The sweeping legal campaign appears to be educating some file swappers who did not think they were breaking the law and scaring some of those who did. But the barrage of lawsuits has also highlighted a stark break between the legal status of file sharing in the United States and the apparent cultural consensus on its morality.
In a New York Times/CBS News poll conducted this week, only 36 percent of those responding said file swapping was never acceptable. That helps explain why the pop radio hit “Right Thurr,” by Chingy, was available to download free from 3.5 million American personal computers last week, while two million file swappers in the United States shared songs from rock icons like the Beatles and the Rolling Stones, according to the tracking company Big Champagne.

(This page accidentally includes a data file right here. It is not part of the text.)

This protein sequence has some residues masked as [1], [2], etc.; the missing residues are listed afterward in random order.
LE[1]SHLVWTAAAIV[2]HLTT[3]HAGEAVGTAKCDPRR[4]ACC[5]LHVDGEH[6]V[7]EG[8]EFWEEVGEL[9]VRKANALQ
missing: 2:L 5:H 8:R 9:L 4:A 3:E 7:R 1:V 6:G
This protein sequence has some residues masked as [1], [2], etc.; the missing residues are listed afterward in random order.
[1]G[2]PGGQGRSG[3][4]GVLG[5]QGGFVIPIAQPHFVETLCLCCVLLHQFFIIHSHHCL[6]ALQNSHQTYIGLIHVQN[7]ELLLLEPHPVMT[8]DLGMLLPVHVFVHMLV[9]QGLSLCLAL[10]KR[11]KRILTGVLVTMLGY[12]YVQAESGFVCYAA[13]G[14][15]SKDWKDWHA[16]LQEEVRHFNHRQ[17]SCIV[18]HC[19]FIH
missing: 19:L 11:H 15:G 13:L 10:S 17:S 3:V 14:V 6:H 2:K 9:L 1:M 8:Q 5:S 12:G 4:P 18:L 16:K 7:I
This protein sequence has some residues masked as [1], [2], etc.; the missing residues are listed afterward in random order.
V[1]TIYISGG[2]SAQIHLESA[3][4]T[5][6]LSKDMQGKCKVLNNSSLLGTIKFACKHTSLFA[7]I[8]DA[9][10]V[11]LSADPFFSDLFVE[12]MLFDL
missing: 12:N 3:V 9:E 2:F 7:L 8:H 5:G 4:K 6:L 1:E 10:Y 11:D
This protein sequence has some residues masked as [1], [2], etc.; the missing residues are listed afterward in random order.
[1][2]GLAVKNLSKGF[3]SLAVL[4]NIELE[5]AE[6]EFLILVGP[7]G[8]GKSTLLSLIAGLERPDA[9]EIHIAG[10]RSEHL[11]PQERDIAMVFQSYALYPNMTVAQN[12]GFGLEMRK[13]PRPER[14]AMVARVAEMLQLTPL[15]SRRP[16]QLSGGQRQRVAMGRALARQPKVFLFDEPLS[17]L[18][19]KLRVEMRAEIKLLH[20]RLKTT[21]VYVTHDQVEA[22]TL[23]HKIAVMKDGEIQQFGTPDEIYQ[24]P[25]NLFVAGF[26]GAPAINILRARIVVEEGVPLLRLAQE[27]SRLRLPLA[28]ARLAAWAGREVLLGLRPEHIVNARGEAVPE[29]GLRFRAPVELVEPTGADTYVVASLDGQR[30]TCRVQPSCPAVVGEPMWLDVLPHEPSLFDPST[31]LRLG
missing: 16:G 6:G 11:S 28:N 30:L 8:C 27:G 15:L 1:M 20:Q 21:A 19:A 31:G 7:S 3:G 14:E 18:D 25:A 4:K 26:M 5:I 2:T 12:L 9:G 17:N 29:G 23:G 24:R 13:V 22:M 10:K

The persistent lack of guilt over online copying suggests that the record industry’s antipiracy campaign, billed as a last-ditch effort to reverse a protracted sales slump, is only the beginning of the difficult process of persuading large numbers of people to buy music again.
[…] Fear of being sued or fined can help shape a new moral sensibility — as happened with sexual harassment laws, seat belt requirements and no- smoking laws — despite considerable initial public skepticism. Some legal experts and ethicists say the music industry’s enforcement of copyright law against Internet file sharers may eventually catalyze a similar change in attitudes.
But many experts argue that legal prohibition alone is rarely effective in getting people to behave differently if it runs counter to strong societal beliefs.
“When efforts to ban behavior fail, like with the Prohibition, they may need to be changed,” said Jeffrey Rosen, a law professor at George Washington University in Washington.